PH third-happiest country in world, says Gallup poll
Malacañang on Tuesday hailed the Filipinos’ capacity to be happy even in the bleakest circumstances after an international poll ranked the Philippines third-happiest country in the world.
Presidential Communications Secretary Martin Andanar also said the Duterte administration would see to it that the Filipinos’ happiness would have a strong basis by ensuring the improvement of the economy and of the government, and bringing peace and justice to the country.
Gallup International’s 41st Annual Global End of Year Survey, an opinion poll conducted among 55 countries, ranked the Philippines third-happiest country, after Fiji and Colombia.
The Philippines obtained a net score of +84 in the happiness index. It had a net score of +40 in the hope index, ranking it 9th among the optimist countries.
“Even in the bleakest and [direst] moments of our history as a nation, Filipinos have shown their immense capacity for hope and happiness,” Andanar said.
The survey findings just reaffirmed this facet of the Filipino character, he said.
“While Gallup [International] places the Philippines as the third-happiest country in the world with a net score of +84 and two places behind Fiji, many Filipinos will agree that we are the happiest people in the world despite our circumstances,” he added.
The Duterte administration will see to it that Filipinos will have a reason to be happy, Andanar said.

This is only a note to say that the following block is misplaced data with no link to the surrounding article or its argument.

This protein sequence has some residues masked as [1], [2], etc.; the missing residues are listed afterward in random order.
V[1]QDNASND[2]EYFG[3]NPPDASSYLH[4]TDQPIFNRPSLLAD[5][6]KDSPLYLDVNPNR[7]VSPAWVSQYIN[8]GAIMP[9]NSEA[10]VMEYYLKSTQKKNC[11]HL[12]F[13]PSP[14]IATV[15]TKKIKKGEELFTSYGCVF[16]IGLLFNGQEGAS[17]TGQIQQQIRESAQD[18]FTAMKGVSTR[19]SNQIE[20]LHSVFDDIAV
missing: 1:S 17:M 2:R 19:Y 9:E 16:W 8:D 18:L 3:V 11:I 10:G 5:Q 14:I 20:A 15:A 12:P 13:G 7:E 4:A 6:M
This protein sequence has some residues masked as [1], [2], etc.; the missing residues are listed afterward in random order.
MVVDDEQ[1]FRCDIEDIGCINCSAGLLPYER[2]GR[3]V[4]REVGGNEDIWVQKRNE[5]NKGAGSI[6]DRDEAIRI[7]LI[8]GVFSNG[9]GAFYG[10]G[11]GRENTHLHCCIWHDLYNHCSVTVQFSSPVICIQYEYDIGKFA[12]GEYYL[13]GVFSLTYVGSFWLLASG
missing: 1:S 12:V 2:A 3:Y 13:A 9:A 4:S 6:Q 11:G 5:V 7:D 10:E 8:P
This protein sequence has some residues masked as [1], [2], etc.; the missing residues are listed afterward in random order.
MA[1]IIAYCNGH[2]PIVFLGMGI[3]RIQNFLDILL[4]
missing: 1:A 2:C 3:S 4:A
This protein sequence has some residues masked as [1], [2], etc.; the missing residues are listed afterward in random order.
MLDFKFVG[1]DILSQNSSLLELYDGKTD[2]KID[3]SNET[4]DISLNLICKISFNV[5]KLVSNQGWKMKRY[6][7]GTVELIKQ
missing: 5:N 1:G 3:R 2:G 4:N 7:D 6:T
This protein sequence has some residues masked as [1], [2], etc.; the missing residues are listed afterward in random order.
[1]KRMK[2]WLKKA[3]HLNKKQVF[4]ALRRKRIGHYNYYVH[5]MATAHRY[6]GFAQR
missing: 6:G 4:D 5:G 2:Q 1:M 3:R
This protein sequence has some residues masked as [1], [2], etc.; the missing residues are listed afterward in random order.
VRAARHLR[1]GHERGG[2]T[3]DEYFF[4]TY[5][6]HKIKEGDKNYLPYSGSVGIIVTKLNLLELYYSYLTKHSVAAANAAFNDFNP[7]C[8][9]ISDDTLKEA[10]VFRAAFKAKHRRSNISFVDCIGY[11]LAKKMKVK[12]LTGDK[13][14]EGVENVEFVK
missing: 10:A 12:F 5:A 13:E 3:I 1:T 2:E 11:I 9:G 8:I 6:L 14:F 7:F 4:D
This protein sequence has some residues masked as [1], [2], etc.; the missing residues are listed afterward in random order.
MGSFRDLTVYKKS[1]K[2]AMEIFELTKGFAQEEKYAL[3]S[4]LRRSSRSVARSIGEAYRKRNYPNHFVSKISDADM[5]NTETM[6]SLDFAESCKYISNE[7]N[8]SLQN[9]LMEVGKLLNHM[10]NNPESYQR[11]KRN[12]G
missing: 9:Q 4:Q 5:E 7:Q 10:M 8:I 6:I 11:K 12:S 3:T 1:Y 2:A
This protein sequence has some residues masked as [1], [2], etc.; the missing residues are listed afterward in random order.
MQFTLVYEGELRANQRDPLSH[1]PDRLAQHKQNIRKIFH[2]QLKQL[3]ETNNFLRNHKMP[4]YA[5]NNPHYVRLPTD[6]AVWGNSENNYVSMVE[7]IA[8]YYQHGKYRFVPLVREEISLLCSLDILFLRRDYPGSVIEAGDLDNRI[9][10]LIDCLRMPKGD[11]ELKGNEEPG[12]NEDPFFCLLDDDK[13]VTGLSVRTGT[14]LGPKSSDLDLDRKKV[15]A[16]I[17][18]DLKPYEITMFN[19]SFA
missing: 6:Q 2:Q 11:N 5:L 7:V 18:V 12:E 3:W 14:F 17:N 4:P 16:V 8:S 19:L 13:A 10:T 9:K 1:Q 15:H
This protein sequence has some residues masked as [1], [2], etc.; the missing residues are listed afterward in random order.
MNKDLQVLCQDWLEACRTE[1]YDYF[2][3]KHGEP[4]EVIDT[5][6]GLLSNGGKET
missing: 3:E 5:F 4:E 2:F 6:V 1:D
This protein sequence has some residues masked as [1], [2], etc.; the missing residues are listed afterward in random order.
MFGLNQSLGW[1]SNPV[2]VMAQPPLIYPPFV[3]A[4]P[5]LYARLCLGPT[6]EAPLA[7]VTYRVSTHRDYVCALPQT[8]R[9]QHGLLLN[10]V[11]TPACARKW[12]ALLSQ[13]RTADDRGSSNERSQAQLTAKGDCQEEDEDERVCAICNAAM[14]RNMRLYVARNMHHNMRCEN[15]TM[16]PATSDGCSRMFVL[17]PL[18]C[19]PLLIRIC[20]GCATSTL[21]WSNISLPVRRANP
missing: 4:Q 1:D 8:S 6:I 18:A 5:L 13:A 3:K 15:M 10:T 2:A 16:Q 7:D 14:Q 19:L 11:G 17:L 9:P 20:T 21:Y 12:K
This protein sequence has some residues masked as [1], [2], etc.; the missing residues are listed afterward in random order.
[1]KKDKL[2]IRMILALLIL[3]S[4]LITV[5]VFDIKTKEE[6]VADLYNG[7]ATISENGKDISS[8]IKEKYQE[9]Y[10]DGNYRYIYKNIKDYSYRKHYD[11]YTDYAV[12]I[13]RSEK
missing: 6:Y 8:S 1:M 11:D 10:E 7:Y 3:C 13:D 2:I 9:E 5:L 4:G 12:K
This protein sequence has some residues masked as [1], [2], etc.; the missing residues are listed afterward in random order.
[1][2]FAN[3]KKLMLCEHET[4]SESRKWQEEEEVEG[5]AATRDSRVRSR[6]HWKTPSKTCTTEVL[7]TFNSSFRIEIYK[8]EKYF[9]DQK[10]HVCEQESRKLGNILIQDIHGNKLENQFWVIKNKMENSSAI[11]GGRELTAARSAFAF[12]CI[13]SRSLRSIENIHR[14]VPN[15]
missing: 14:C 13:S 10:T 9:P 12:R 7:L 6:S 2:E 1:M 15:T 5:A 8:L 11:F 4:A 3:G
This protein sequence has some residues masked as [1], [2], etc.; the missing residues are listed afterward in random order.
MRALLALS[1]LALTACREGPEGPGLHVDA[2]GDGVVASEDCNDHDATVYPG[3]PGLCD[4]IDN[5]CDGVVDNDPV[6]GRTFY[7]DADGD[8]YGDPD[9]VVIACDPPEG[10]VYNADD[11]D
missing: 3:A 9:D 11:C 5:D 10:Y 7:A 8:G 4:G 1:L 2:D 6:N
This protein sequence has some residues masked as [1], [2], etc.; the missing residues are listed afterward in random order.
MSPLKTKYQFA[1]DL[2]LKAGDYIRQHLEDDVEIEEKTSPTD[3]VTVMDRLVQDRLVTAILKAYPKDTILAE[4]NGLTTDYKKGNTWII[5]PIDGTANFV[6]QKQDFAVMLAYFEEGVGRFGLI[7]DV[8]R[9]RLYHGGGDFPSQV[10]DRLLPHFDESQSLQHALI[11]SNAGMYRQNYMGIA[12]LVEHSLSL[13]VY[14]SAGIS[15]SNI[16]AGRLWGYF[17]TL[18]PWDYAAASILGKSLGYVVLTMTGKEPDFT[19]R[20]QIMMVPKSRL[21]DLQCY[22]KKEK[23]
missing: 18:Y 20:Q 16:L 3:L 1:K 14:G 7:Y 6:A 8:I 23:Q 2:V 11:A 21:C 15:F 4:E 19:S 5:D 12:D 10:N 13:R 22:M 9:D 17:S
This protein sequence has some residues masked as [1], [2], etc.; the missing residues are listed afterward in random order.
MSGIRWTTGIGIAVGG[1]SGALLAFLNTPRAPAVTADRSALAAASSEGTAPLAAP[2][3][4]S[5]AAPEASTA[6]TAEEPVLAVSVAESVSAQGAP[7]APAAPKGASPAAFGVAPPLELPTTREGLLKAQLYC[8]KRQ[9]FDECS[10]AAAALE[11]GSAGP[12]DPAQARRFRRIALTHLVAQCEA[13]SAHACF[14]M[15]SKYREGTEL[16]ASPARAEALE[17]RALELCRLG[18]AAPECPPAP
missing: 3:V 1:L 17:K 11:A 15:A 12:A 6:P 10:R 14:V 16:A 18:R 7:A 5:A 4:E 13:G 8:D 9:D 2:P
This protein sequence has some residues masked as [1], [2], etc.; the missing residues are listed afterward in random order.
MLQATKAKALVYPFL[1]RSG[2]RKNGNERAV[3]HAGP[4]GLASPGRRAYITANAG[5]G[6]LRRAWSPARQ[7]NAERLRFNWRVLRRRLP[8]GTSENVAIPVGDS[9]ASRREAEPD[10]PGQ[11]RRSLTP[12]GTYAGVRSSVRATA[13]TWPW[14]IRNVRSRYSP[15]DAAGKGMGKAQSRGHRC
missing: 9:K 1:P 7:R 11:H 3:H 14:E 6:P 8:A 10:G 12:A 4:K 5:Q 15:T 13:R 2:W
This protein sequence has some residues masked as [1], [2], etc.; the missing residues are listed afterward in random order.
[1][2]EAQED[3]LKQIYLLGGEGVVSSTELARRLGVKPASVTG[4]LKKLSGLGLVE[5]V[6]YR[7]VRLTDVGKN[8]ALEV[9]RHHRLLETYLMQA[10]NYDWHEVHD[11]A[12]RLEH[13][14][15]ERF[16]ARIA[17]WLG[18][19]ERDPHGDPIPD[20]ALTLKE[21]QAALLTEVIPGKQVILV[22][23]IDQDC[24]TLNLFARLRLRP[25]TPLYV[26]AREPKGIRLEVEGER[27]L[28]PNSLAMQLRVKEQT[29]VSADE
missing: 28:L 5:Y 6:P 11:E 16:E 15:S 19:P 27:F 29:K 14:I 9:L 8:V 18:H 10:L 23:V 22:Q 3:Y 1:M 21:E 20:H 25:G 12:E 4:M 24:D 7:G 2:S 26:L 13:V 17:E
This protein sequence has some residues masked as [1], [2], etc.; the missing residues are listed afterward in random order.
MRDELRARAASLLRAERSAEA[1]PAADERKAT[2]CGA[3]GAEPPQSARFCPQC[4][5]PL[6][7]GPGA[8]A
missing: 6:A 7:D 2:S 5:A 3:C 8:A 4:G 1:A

“In the coming months and years of this administration, we are determined to give greater substance and a more solid foundation for our people’s happiness through a booming economy, effective governance, enduring peace and justice,” he said.
Presidential spokesperson Harry Roque said the Philippines’ ranking in the Gallup survey was not a surprise.
“We Filipinos are known as a happy, resilient people. We even manage to smile amid difficulties. It is therefore not surprising that we rank high in the global happiness index,” Roque said in a statement.
Andanar did not specify the bleakest and direst circumstances he mentioned, but the Philippines experienced natural calamities, including earthquakes and typhoons, in 2017.
The past year also saw local terrorists loyal to the Islamic State jihadi group in the Middle East lay siege to Marawi City, prompting President Duterte to put Mindanao under martial law.
The proclamation has been extended to last for the whole of 2018.
The five-month battle for Marawi cost 1,600 lives and reduced much of the city to rubble.
Ten million Filipinos work overseas, even in dangerous countries, as economic migrants because of lack of jobs and low wages at home.
Roque said the Philippine economy was one of the fastest-growing in the region, with the local stock market ending the last trading day of 2017 at an all-time high and “Board of Investments-approved investments are record-breaking.”
But economic growth in the Philippines does not trickle down to workers’ ranks, as wages are controlled to keep the cost of labor low and attract foreign investors.
War on drugs
In the past year, Mr. Duterte’s war on drugs continued to claim lives — the principal reason why his administration has drawn international criticism.
The death toll mounted—with police-acknowledged killings reaching 3,900 as of July 2017—and questionable deaths prompted Mr. Duterte to twice demote the Philippine National Police from the lead role in the campaign against illegal drugs.
The PNP has since been allowed to resume involvement in the drug war, but the lead role still belongs to the Philippine Drug Enforcement Agency.
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